But what was the point? I looked around me. The place was swarming with customers, cheerfully queueing up to be financially-abused. No-one questioned the price of their coffee or bagel or beak-burger. There are always a few old ladies translating the prices into "old money" shocked by the resulting shillings and pence tally, but they are getting rarer, replaced by the generation who have given up.

If, one day, I stop to find coffee has reached £10 a cup, I won't be surprised. There is, after all, only one way to keep shareholders in every increasing profits. I would be less surprised to see people cheerfully paying it. Yet another area of their lives where they know they're being shafted, cheated and mocked, but one they stopped questioning years ago.

I found the whole experience more depressing than reading the Daily Mail. We never stand up to anything any more and in fact we're happy to pay £2.69 for a cup of coffee. We're all middle class now and it makes us feel aspirational and a little spoilt to pay three times as much as we need to for a little slice of acceptance.

Our wages barely pay the bills and keep a roof over our heads, yet we have been sold exploitation in a beautiful box all tied up with the most alluring shiny bow. It happened so long ago, none of us remember what's inside the box any more. We're too distracted by the pretty wrapping.


  1. Another excellent blog sue and i know how you feel. It could have been worse if you had to have stopped off at Gatwick where my youngest daughter works at pret part time £4 for a sandwich and as you say the customer just pays up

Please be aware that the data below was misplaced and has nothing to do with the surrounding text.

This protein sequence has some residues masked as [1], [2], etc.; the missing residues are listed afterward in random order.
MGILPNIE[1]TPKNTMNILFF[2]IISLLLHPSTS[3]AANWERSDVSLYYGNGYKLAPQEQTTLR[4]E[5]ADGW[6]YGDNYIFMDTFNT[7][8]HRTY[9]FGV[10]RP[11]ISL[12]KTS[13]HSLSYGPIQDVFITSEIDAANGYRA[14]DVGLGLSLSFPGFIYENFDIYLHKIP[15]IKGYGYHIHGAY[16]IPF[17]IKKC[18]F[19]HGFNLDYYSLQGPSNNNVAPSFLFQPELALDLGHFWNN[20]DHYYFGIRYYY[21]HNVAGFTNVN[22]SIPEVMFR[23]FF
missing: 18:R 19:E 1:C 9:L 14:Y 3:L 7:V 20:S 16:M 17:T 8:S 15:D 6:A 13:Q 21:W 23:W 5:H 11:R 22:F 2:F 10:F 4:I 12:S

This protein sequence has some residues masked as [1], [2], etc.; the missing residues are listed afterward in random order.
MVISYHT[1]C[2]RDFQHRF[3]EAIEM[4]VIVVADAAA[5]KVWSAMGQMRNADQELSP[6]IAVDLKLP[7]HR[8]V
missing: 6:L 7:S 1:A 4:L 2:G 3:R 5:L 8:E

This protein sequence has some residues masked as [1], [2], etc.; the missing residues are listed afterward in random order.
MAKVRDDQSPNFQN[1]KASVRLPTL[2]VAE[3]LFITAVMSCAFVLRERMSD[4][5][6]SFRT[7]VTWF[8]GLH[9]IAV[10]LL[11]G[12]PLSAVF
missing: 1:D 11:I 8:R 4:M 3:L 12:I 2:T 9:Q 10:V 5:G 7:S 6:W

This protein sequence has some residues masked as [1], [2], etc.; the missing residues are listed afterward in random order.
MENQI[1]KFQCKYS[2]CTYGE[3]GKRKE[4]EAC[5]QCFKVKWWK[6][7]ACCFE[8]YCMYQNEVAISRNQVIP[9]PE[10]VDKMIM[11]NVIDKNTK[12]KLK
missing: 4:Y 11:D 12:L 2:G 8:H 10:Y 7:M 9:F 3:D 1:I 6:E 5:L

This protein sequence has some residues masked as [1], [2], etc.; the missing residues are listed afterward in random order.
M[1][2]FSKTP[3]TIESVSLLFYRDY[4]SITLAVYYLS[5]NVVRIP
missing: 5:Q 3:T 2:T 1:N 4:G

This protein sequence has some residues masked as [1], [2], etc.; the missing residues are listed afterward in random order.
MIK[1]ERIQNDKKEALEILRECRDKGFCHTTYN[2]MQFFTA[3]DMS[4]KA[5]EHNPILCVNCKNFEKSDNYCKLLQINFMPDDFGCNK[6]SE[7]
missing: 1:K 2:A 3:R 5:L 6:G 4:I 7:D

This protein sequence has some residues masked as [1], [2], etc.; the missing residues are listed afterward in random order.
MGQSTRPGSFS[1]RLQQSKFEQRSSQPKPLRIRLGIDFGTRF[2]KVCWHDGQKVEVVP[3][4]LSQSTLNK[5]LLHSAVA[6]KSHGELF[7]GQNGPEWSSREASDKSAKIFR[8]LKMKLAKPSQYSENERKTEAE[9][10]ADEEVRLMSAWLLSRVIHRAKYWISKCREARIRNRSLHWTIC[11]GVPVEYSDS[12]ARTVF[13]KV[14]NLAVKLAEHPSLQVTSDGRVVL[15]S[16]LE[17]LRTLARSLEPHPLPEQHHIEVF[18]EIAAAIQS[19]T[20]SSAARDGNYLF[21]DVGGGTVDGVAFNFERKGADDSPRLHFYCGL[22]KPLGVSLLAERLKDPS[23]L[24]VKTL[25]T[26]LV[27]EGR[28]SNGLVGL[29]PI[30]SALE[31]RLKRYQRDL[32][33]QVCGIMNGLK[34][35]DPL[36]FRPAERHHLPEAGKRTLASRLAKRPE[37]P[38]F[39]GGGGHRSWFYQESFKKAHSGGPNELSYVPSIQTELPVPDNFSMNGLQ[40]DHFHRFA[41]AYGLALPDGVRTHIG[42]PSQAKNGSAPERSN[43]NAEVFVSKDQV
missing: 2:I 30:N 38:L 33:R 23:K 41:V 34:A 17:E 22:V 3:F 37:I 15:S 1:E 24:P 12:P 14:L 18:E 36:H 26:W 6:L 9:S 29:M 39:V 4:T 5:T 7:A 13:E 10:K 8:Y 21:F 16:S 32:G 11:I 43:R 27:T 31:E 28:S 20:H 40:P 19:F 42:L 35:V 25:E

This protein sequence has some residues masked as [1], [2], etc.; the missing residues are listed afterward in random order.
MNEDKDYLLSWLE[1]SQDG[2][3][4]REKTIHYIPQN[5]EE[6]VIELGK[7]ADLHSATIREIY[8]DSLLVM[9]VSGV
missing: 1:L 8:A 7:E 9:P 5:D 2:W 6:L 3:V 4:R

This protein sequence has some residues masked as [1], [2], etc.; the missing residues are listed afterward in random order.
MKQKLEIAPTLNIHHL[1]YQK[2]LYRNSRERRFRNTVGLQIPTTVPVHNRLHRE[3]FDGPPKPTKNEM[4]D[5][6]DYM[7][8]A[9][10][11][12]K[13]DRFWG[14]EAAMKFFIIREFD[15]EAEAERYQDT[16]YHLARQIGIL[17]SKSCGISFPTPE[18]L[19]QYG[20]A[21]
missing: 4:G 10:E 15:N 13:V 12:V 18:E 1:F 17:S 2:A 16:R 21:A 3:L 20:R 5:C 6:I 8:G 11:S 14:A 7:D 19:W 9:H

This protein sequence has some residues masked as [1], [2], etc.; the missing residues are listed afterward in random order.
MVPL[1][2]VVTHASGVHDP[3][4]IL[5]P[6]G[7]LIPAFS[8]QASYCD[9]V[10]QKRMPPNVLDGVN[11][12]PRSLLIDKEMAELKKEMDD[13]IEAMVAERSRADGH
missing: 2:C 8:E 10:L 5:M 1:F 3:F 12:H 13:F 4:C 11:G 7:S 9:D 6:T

It's like every time i pass our cinema/restaurant complex here in Crawley the parking bays are all full and on the verges that's around 2000 spaces where's the money coming from I thought we were in a recession? That is one of life's mysteries of which I have yet to work out and probably never will

  2. We are fiddling while Rome burns. Across the US citizens are stockpiling vast amounts of food, water and medical supplies along with private arsenals that would rival an army in anticipation of an unprecedented economic collapse and resulting anarchy. Even if this was not to happen very grim times are ahead and are in fact already being experienced. Any major US event will affect us directly and rest of world. Only five days left until a potential default on their huge national debt even if this is temporally averted or postponed does anyone think the prices here will go down and if so when?

  3. Fantastic post, as usual. I really liked this:

    "We're all middle class now and it makes us feel aspirational and a little spoilt to pay three times as much as we need to for a little slice of acceptance."

    Very inspiring language.

    You may be interested in this. I worked for the "C" coffee shop. That cup of coffee that customers pay £2.69 for? Guess how much it costs them to produce. 10p. Nop, I am not making it up. The difference, shockingly, doesn't end up in the workers' pockets. Minimum wage to start, weekends included. A*holes.